Amazon Will Compensate for In-App Purchases Made by ChildrenAdded: Monday, May 2nd, 2016
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According to a recent court decision in a suit filed by the FTC in 2014, Amazon must compensate for in-app purchases made by children. Two years ago, the Federal Trade Commission (FTC) reached a settlement agreement with Apple and Google about in-app purchases made by children without parental consent. Apple agreed to refund over $32.5m in unauthorized charges; Google agreed to pay over $19m. However, Amazon refused to settle at the time, and the FTC sued the Seattle company. Now all tech firms require a password for in-app purchases or an opt-in feature to enable purchases without confirmation.
The US district judge took into account that in-app purchases made by children resulted in millions of dollars billed to Amazon customers, thousands of customers complaining about unauthorized charges, and waste of time on seeking refunds for those charges. In his opinion, all this demonstrated substantial injury. In addition, Amazon’s stated policy says that in-app purchases are final and nonrefundable, which effectively discouraged most customers from their attempts to seek refunds. It was also revealed that more than 1,500 customers who sought refunds did not receive them.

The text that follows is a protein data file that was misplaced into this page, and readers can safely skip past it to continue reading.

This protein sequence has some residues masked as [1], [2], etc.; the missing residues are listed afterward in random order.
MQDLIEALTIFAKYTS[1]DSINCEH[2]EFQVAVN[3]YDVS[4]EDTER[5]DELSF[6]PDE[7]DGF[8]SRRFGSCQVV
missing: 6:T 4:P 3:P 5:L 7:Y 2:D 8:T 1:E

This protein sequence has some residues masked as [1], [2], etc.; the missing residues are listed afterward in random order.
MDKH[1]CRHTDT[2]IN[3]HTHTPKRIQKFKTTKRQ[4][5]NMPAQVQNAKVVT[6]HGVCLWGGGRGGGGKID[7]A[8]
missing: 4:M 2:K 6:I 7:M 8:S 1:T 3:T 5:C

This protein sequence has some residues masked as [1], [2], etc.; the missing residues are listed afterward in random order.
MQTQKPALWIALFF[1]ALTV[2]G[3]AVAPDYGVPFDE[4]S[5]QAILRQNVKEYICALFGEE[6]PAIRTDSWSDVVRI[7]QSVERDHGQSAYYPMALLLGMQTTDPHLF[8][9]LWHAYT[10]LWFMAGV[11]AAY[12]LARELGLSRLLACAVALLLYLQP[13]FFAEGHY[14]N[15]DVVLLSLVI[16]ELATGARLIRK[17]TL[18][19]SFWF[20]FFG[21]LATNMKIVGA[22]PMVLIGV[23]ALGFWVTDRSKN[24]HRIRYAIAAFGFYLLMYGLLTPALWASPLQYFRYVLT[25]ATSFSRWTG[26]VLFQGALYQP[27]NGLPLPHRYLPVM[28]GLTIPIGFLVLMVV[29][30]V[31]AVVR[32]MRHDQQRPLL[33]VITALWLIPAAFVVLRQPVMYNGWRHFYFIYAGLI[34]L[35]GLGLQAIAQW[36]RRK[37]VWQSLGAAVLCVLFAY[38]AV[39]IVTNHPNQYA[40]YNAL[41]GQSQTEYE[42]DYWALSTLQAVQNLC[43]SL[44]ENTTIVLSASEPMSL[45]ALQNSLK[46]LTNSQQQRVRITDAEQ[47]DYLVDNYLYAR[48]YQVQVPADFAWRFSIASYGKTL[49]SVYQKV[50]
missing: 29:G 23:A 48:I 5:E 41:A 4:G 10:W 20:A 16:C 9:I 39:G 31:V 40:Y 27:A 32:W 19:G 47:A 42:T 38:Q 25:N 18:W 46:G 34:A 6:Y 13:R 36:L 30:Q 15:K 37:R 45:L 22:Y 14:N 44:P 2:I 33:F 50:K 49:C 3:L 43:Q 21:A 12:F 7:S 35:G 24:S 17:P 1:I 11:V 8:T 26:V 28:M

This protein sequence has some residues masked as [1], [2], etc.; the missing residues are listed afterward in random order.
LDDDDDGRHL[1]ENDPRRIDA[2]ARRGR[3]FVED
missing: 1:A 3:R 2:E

The judge required both the FTC and Amazon to provide information about how much money Amazon owes consumers for in-app purchases, and postponed the decision on a remedy. In the meantime, the FTC promised to press for full refunds for Amazon customers who suffered from the unauthorized purchases.
The FTC has accused Amazon of failing to make proper disclosures to parents about purchases made by their children through various apps like Pet Shop Story. In his court decision, the judge cited some confidential document containing information about the marketing plan of the online retailer, where it was acknowledged that “IAP” is not a concept widely known by customers. Moreover, the judge also quoted the head of the Amazon app store, who admitted that customer complaints about the purchases were “near house on fire”, so the company was clearly causing problems for lots of its customers. The FTC estimated that Amazon had earned $86m from the in-app purchases, while refunded only $10m of them. It was also estimated that about 42% of the total purchases were unauthorized, but the judge believed that the number is “inflated” and asked for a further briefing.
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